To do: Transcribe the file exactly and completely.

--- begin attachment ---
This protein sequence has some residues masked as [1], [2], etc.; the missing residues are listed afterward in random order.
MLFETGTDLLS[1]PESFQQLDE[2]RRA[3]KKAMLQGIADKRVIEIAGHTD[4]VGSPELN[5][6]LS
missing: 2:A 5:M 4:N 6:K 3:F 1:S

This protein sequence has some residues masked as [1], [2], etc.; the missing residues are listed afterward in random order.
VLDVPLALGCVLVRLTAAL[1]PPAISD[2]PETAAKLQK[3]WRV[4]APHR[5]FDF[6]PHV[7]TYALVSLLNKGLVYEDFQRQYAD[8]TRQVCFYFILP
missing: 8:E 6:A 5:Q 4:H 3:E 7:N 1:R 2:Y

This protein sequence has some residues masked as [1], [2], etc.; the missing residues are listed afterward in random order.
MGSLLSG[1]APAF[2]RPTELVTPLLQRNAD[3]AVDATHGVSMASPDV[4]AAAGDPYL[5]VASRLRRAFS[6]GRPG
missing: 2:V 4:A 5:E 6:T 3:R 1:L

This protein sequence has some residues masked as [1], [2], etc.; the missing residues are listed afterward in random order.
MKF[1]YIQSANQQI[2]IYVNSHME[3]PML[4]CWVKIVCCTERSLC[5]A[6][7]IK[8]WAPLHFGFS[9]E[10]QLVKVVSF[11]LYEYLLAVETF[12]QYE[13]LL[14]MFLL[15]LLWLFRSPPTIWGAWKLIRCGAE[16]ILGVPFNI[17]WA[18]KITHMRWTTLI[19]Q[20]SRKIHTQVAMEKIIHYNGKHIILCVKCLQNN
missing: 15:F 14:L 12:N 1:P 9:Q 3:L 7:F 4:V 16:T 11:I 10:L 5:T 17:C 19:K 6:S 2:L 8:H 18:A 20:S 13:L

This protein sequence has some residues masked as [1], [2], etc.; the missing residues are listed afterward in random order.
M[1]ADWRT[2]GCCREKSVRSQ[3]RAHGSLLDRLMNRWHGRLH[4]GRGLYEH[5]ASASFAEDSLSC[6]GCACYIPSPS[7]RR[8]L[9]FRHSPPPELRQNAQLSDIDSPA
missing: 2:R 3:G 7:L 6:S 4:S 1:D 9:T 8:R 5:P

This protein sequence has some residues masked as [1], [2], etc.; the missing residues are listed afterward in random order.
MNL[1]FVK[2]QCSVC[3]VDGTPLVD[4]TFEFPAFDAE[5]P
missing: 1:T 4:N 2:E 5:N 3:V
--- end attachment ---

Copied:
This protein sequence has some residues masked as [1], [2], etc.; the missing residues are listed afterward in random order.
MLFETGTDLLS[1]PESFQQLDE[2]RRA[3]KKAMLQGIADKRVIEIAGHTD[4]VGSPELN[5][6]LS
missing: 2:A 5:M 4:N 6:K 3:F 1:S

This protein sequence has some residues masked as [1], [2], etc.; the missing residues are listed afterward in random order.
VLDVPLALGCVLVRLTAAL[1]PPAISD[2]PETAAKLQK[3]WRV[4]APHR[5]FDF[6]PHV[7]TYALVSLLNKGLVYEDFQRQYAD[8]TRQVCFYFILP
missing: 8:E 6:A 5:Q 4:H 3:E 7:N 1:R 2:Y

This protein sequence has some residues masked as [1], [2], etc.; the missing residues are listed afterward in random order.
MGSLLSG[1]APAF[2]RPTELVTPLLQRNAD[3]AVDATHGVSMASPDV[4]AAAGDPYL[5]VASRLRRAFS[6]GRPG
missing: 2:V 4:A 5:E 6:T 3:R 1:L

This protein sequence has some residues masked as [1], [2], etc.; the missing residues are listed afterward in random order.
MKF[1]YIQSANQQI[2]IYVNSHME[3]PML[4]CWVKIVCCTERSLC[5]A[6][7]IK[8]WAPLHFGFS[9]E[10]QLVKVVSF[11]LYEYLLAVETF[12]QYE[13]LL[14]MFLL[15]LLWLFRSPPTIWGAWKLIRCGAE[16]ILGVPFNI[17]WA[18]KITHMRWTTLI[19]Q[20]SRKIHTQVAMEKIIHYNGKHIILCVKCLQNN
missing: 15:F 14:L 12:N 1:P 9:Q 3:L 7:F 4:V 16:T 11:I 10:L 5:T 17:C 19:K 6:S 2:L 8:H 18:A 20:S 13:L

This protein sequence has some residues masked as [1], [2], etc.; the missing residues are listed afterward in random order.
M[1]ADWRT[2]GCCREKSVRSQ[3]RAHGSLLDRLMNRWHGRLH[4]GRGLYEH[5]ASASFAEDSLSC[6]GCACYIPSPS[7]RR[8]L[9]FRHSPPPELRQNAQLSDIDSPA
missing: 2:R 3:G 7:L 6:S 4:S 1:D 9:T 8:R 5:P

This protein sequence has some residues masked as [1], [2], etc.; the missing residues are listed afterward in random order.
MNL[1]FVK[2]QCSVC[3]VDGTPLVD[4]TFEFPAFDAE[5]P
missing: 1:T 4:N 2:E 5:N 3:V